It’s honestly really hard to balance. My kids need to go to school so I can work. Aside from teaching, I also need to handle my business well. Before, my husband used to oversee it. Since his passing, it got a whole lot harder. I get lots of help from the nannies since they help with alot of the household chores. As soon as I get home from work, I spend time with all my children most especially on the weekends. I try my best to avoid them from using gadgets and have quality time with them. So far, it’s been okay. I haven’t really reached my limits but it’s still difficult. I’m still firguring things out; it’s a continuous process for me. When my husband was alive it was like a well oiled machine. Now, there’s an imbalance with the time that I spend. I have to adjust the time I spend on a certain thing. I have to respond fast to situations or else things change. I also have to adapt to my kids. They also change throughout time. They grow up and each have different problems.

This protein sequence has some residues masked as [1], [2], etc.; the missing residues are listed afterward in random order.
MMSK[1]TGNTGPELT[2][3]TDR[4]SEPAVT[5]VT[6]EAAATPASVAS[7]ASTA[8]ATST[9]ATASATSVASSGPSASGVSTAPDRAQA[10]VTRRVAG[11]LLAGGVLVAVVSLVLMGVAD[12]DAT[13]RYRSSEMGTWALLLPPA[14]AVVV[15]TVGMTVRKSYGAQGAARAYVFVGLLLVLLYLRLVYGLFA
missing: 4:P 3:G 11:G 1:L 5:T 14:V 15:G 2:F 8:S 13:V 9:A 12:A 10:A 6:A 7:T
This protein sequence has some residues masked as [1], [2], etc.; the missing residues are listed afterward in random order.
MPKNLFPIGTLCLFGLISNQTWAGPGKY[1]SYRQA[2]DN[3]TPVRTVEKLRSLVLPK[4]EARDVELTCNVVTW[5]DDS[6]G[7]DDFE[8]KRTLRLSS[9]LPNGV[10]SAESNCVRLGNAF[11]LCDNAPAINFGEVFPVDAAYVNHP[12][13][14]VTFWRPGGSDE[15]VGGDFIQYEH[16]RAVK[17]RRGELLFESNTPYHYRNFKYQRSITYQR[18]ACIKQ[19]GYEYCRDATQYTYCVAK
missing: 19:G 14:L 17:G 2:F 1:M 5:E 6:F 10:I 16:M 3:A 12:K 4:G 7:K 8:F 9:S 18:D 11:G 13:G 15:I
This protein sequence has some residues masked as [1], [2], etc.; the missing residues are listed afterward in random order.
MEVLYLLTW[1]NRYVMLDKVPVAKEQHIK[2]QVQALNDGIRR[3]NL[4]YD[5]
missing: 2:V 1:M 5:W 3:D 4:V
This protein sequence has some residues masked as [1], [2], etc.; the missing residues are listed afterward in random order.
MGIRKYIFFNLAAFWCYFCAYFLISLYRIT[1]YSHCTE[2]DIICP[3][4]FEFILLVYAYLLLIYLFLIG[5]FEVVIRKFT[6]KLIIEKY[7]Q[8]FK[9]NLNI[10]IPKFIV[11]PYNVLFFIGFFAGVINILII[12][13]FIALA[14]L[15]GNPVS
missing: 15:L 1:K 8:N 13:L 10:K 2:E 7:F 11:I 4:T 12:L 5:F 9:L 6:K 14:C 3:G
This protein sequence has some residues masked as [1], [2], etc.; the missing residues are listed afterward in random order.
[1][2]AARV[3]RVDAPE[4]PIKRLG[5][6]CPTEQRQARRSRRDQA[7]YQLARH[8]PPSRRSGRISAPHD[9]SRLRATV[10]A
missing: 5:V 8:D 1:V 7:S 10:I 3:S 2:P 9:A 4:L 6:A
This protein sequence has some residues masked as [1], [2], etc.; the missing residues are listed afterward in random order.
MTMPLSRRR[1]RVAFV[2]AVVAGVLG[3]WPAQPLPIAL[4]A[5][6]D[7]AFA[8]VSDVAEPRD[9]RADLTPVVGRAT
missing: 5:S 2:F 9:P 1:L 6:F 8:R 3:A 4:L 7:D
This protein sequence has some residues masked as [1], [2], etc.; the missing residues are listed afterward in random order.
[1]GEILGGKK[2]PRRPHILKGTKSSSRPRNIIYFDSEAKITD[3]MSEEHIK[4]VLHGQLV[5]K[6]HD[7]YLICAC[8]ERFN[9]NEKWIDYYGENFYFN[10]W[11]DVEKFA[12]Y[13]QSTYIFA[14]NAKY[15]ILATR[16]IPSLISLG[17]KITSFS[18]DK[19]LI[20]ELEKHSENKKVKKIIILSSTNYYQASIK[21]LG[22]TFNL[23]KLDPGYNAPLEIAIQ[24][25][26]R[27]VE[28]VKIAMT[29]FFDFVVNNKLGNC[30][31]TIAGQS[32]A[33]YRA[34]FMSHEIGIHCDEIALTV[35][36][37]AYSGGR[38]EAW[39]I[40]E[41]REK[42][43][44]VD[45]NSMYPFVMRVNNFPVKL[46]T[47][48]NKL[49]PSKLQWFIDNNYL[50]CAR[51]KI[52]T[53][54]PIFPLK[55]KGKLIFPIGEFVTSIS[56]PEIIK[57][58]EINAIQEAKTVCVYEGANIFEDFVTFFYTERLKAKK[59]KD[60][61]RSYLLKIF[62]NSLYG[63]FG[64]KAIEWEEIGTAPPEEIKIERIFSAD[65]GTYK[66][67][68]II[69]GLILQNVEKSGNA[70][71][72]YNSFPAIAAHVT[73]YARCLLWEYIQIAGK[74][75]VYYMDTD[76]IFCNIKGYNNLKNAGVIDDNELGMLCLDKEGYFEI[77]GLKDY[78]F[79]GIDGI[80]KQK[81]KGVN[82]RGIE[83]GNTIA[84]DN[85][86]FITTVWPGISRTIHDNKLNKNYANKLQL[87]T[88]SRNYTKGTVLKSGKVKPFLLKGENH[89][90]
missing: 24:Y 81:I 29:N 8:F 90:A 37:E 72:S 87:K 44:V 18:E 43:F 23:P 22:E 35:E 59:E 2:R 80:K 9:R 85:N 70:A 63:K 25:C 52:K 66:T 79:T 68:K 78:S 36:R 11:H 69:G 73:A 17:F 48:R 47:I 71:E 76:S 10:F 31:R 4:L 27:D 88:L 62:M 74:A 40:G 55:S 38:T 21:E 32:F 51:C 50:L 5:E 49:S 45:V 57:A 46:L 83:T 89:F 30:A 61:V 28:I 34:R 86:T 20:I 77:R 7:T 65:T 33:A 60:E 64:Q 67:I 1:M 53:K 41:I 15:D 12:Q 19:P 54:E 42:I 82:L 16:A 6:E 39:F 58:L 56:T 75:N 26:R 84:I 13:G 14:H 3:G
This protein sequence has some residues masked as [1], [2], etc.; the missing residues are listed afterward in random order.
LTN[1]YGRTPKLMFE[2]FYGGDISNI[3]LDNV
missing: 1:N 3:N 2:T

Did you encounter people who were apathetic to your children’s behavior? How did you feel?

Yes! People were apathetic. I would sometimes think to myself, how heartless can they be? They try to impose rules on people like my kids like they have the authority to do so. They don’t understand my situation and people within the spectrum. I personally felt upset and embarrassed. Throughout time, you just learn and you dont think about those people; my kids are more important. I’ve come to that point wherein I don’t care what people think anymore; if people stare they aren’t educated enough. They should know and be aware of kids with special needs. People have to get used to them because that’s reality.
How can people understand people with autism better? What do you think the youth and adults can do to create an understanding environment to people within the spectrum?

There should be more movements that promote awareness. I personally think it should start with companies.